How much time do we spend at work? Over the course of a lifetime, probably a lot more than you think. The average person spends approximately 13 years at work, according to one analysis from HuffPost Australia. While at work, many of the tasks we perform are repetitive. Typing, driving, lifting, hammering, moving, and countless other duties make up our day-to-day work life. Over a period of time, repeat movements, poor posture and sedentary work may contribute to workplace injuries.
Workplace Injury Stats
And as benign as these tasks may seem, patients with workplace injuries would tell you otherwise. In 2017, WorkSafeBC statistics reported a total of 152,912 workplace injuries (a 2.5% increase from 2016) and 106,808 first-paid claims for the year. Of these, 54,386 claims were for short-term disability, long-term disability and work-related deaths, and over 55% were attributed to back and other body strains.
Workplace injuries can leave a big impact on employees and business likewise. Between the medical bills, loss of productivity, compensation paperwork, and decreased morale, the costs are high. Although many are preventable, workplace injuries are on the rise.
What To Do?
Next time you lift a heavy box, climb a ladder or decide you don’t really need a break, take the time to stop and think about your following move. Ask yourself:
- Are you well trained to perform this job duty safely?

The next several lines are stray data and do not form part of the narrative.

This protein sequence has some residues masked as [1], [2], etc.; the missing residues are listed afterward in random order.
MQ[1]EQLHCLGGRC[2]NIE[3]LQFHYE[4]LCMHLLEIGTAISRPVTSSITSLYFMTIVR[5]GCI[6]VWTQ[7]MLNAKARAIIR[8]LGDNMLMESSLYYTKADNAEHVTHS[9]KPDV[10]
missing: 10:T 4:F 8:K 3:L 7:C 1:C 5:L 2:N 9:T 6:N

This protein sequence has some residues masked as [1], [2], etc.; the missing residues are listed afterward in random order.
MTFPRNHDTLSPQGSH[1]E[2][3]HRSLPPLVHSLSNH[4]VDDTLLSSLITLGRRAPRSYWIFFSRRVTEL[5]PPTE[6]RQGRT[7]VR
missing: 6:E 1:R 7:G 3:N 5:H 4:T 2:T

- Do you feel alert and ready to do this task?
- Have you taken a few moments to warm up before conducting a physical activity?
- Do you have the right equipment (including wearables) available for a safe day at work?
- Are you properly trained to use the equipment/materials?
If any of these questions bring up concerns, it’s time to address them with your employer. After all, happy and healthy employees are productive employees – all good things that your employer benefits from. Along with employing preventative methods such as maintaining good posture, keeping hydrated, taking frequent breaks, and stretching before work, being mindful of your actions and the environment is just as important.
Is it really a surprise that the day you have a huge deadline and are flustered with details is the same day you accidentally sent an email to the wrong recipient? It could also be the day that you reach for that heavy box on the top shelf and get hurt. Not allowing yourself enough time to consider your plan of action can be hazardous. There are no deadlines in this world that are more important than your health and safety. Remember, the things that you do to make your workplace safer benefit everyone.
Suffered from a work-related injury? WorkSafeBC is here to offer support through each step of the claim process. Find out how to report a workplace injury or disease.
Finally, let’s not forget that what affects us at work is going to follow us home and impact the activities in life that we enjoy. If you do find yourself in a bit of a sore spot [pardon the pun], it’s a good idea to consult a local chiropractor about recovery options.